Sunday, January 2, 2011


Since I'm not spending time gardening, I'm spending time updating my blog with pictures from the 2010 gardening season and discovered that I didn't include our squash harvest in any previous post.  We planted seeds that were a cross between buttercup and golden nugget.  The seeds had been saved from plants that were harvested three years ago by Rita's husband, Joe, the last year that he gardened.  I wasn't sure what would come of these seeds that looked like they had seen better days.  Lo and behold, they took off, in a BIG way.  I have about 15 pints of squash in my freezer still to prove it, which doesn't take into account the ten pints that I've already used to either eat or to bake pumpkin bread, pumpkin muffins, or pumpkin bars.  I was surprised at how versatile squash is for baking, and surprised at how I enjoyed it as a side dish as well.  So this year, we saved more seeds, and Joe's squash lives on.

2011 Seed Order

With the help of Dave's Garden's Garden Watchdog, I discovered Johnny's Selected Seeds, Dave's Garden's highest ranked vegetable seed company.  I like that this company has organic selections of the seeds I needed, from plants that were not treated with fertilizers or pesticides.  And they had a wider variety of vegetables than I have found on other sites, including more varieties listed on the University of Minnesota Extension site for suggested vegetable varieties for our northern climate.

So here's what was in my cart:

Jade Green Beans (a very hearty producer for me last year)
Sugar Ann Snap Peas
Red Ace Beets
Northern Pickling Cucumbers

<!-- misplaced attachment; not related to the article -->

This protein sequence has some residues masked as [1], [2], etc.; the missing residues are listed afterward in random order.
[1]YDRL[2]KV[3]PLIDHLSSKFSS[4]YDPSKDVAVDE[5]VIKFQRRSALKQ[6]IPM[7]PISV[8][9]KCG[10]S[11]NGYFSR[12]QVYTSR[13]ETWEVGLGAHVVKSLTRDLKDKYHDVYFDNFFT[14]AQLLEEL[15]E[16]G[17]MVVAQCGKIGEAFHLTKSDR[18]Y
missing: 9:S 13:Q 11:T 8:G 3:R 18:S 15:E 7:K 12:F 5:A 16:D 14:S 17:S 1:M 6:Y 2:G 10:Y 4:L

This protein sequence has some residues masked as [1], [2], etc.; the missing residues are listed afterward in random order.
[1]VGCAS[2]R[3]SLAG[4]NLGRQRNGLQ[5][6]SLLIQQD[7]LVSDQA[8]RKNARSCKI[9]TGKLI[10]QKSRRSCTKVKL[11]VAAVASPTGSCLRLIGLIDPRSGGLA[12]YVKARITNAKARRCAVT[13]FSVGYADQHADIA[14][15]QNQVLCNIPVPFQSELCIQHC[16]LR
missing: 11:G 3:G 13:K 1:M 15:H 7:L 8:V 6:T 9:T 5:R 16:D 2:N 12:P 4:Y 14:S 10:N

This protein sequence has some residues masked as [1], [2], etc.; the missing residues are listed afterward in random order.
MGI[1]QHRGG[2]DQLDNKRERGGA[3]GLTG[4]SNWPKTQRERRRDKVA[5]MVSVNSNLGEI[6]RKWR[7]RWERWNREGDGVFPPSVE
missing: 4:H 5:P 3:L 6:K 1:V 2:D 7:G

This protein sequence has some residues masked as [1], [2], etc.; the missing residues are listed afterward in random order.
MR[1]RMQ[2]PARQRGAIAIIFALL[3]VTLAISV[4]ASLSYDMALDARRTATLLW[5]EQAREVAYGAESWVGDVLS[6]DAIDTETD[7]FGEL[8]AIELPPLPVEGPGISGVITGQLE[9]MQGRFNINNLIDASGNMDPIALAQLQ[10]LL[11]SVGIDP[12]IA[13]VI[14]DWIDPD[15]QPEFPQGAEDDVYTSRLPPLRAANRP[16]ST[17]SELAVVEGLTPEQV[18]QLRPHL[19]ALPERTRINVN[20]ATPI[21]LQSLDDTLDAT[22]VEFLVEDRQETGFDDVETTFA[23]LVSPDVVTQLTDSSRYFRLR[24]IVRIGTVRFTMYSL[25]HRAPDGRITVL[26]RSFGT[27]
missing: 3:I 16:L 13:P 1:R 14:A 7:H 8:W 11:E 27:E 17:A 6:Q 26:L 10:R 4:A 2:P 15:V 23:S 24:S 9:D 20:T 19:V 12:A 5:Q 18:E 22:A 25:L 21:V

Marketmore Slicing Cucumbers
Candy onions (mild sweet storage onions)

Johnny's seed website also had a handy seed starting calculator which enables you to type in your spring frost free date to calculate a timeline for starting seeds indoors, if you are so inclined.  I truthfully haven't had much luck with starting seeds - if it's something that can't be directly sown, then I'll find it in the greenhouse.  Though I wonder, for those who do start seeds indoors (tomatoes, broccoli, and peppers are the plants I usually purchase), am I missing out?  Should I be thinking of purchasing grow lights and all of the seed starting supplies necessary?  Would I get great satisfaction from it?  Would I save money in the long run?  My opinion could be swayed with the right answers to these questions.

Saturday, January 1, 2011

Gardening Resolutions for 2011

I'm not one to make New Year's resolutions - if something is important enough to make a "resolution" about, then it's something I should be doing all the time, not just in the new year.  But gardening is different.  One year very naturally comes to an end, and one has time to prepare for a new gardening year to begin, at least in Minnesota.  So here are my gardening resolutions for 2011:
  1. I will plant fewer "salad greens" that only end up feeding the slugs. 
  2. I will can, freeze, or otherwise preserve everything we can't eat fresh.  Even that last harvest of green beans which just kept on producing in 2010.
  3. I will begin to vermicompost before the year's end.
  4. I will buy and use a decent composting bin to replace what my husband believes is my "compost eyesore" 
  5. I will always amend soil before planting in a new location (see #3 & 4).
  6. I will not overcrowd my perennial gardens!
  7. I will make pesto instead of allowing all of those lovely herb leaves to be destroyed with the first frost.
  8. I will weed more often! (one can always hope)
Some of these are easy things that I could check off of a to-do list, and some will have to wait until the end of the gardening season to be evaluated.  I imagine I'll add a few things here and there, but it's a good start.  Happy New Year!